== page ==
This study aimed to examine motor performance in deaf elementary school children and its association with sports participation. The population studied included 42 deaf children whose hearing loss ranged from 80 to 120 dB. Their motor skills were assessed with the Movement Assessment Battery for Children, and a questionnaire was used to determine their active involvement in organized sports. The deaf children had significantly more borderline and definite motor problems than the normative sample: 62% (manual dexterity), 52% (ball skills), and 45% (balance skills). Participation in organized sports was reported by 43% of the children; these children showed better performance on ball skills and dynamic balance. This study demonstrates the importance of improving deaf children’s motor skill performance, which might contribute positively to their sports participation.
Mathias H. Kosack, Walter Staiano, Rasmus Folino, Mads B. Hansen and Simon Lønbro
, Hankey J . Mental fatigue negatively influences manual dexterity and anticipation timing but not repeated high-intensity exercise performance in trained adults . Res Sport Med . 2015 ; 23 ( 1 ): 1 – 13 . doi:10.1080/15438627.2014.975811 10.1080/15438627.2014.975811 12. Martin K , Thompson KG
Joseph J. Gruber, John W. Hall, Stephen E. McKay, Laurie L. Humphries and Richard J. Kryscio
This investigation explored the belief that physical activity therapy has a neurological value as part of the total treatment of mental patients. Twenty-two adolescents hospitalized with depression were administered a battery of diagnostic tests. Relationships among the Braininks-Oseretsky Motor Proficiency test (12 subtest scores) and the Luria-Nebraska Neuropsychological Battery (14 subtest scores) were examined. All patients were nonmedicated and on a neurotransmitter controUed diet for 48 hours prior to testing. Results indicate that certain forms of motor performance can be predicted from measures indicative of both structure and fonction of brain behavior. The multiple R2 ranged from .80 to .06, with variance in balance, bilateral coordination, and fine motor skills being predicted from the receptive speech, tactile, right hemisphere, left hemisphere, expressive speech, motor, and rhythm measures of brain behavior. When explaining neuropsychological battery scores from motor proficiency scores, the R2 ranged from .65 to .28, with intelligence and expressive speech being predicted from the gross motor composite, upper limb speed, and dexterity, balance, and fine motor composite scores, respectively.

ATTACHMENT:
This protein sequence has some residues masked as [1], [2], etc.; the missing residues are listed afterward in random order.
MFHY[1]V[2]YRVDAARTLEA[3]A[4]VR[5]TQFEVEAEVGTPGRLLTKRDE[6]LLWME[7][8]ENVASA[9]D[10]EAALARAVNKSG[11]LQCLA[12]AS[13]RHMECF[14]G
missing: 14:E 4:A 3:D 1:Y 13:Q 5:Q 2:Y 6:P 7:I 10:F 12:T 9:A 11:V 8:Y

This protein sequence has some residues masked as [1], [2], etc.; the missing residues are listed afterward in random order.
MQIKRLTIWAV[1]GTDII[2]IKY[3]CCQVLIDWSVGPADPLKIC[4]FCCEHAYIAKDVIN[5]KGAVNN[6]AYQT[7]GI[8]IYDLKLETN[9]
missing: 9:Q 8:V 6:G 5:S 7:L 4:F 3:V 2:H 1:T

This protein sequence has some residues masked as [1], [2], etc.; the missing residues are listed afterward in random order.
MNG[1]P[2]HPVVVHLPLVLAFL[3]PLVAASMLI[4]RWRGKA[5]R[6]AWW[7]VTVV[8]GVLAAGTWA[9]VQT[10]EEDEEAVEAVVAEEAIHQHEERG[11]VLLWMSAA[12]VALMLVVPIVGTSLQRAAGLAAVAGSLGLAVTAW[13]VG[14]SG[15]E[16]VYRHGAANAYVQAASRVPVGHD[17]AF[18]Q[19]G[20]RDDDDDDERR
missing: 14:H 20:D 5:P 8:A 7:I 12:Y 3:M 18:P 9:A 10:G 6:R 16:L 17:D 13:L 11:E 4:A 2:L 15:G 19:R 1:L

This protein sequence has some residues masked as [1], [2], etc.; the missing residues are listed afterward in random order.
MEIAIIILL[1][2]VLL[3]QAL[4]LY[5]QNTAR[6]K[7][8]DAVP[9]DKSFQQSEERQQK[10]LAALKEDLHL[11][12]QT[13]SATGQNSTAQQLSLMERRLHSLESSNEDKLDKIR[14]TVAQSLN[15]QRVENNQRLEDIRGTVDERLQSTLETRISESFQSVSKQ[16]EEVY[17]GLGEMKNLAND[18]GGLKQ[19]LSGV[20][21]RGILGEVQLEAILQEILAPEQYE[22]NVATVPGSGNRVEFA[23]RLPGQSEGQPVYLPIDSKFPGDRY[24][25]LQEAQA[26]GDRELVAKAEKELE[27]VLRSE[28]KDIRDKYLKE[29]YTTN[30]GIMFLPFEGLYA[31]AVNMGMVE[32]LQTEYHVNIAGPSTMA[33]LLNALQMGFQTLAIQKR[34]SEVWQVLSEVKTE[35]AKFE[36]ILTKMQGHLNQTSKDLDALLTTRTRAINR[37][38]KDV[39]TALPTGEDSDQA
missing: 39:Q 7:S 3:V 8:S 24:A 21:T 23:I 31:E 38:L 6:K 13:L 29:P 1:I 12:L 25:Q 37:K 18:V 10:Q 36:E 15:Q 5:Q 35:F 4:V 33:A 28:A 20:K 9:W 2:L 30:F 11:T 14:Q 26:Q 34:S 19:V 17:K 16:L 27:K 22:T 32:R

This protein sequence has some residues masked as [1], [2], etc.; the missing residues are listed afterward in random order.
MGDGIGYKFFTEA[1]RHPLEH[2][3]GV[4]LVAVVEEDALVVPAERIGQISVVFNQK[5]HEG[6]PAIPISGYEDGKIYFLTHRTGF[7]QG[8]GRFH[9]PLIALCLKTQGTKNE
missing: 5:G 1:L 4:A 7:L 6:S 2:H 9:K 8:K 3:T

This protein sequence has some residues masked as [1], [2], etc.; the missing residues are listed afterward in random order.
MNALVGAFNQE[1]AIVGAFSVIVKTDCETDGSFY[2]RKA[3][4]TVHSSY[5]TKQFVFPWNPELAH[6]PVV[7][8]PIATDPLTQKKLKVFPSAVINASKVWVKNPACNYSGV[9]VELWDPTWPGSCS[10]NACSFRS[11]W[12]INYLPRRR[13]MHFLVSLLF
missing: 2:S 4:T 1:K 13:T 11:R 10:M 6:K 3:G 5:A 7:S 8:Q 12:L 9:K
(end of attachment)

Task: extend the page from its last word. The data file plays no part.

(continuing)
This longitudinal research examined the development of motor proficiency in 99 children with Down syndrome born in Brisbane from 1973 to 1984. The Bruininks-Oseretsky Test of Motor Proficiency (BOTMP) was used to assess motor proficiency, and the Stanford-Binet L-M was used to obtain a measure of general intelligence. Although significant progress on the BOTMP subtest scores occurred with age for most subtests, this was related to mental age (MA) rather than chronological age (CA). Progress related to CA was associated with upper limb coordination and upper limb speed and dexterity subtests from CA 10 to 12 years, not from 12 to 16 years. There were considerable inter- and intraindividual differences on subtest items. A cluster analysis of 263 assessments revealed no one profile of strengths and weaknesses. Two distinct profiles were found with high scores in either the visual–motor or the running speed and agility subtests, with balance scores at a low level of proficiency in both clusters. Across the study groupings, sex differences were also evident.
Alison B. Pritchard Orr, Kathy Keiver, Chris P. Bertram and Sterling Clarren
measuring specific gross and fine motor skills. The motor domains (and subtests) include (a) fine manual control (fine motor precision and fine motor integration subtests), (b) manual coordination (manual dexterity and upper-limb coordination subtests), (c) body coordination (bilateral coordination and
Margarita D. Tsiros, Emily J. Ward, Sophie Lefmann and Susan Hillier
Children — Second Edition (MABC-2), Age Band 1 (for children aged 3–6 years) was used to assess fine and gross motor skill performance. The assessment comprises eight items including three manual dexterity tasks (coin posting, bead threading, and drawing); two object control tasks (catching/throwing a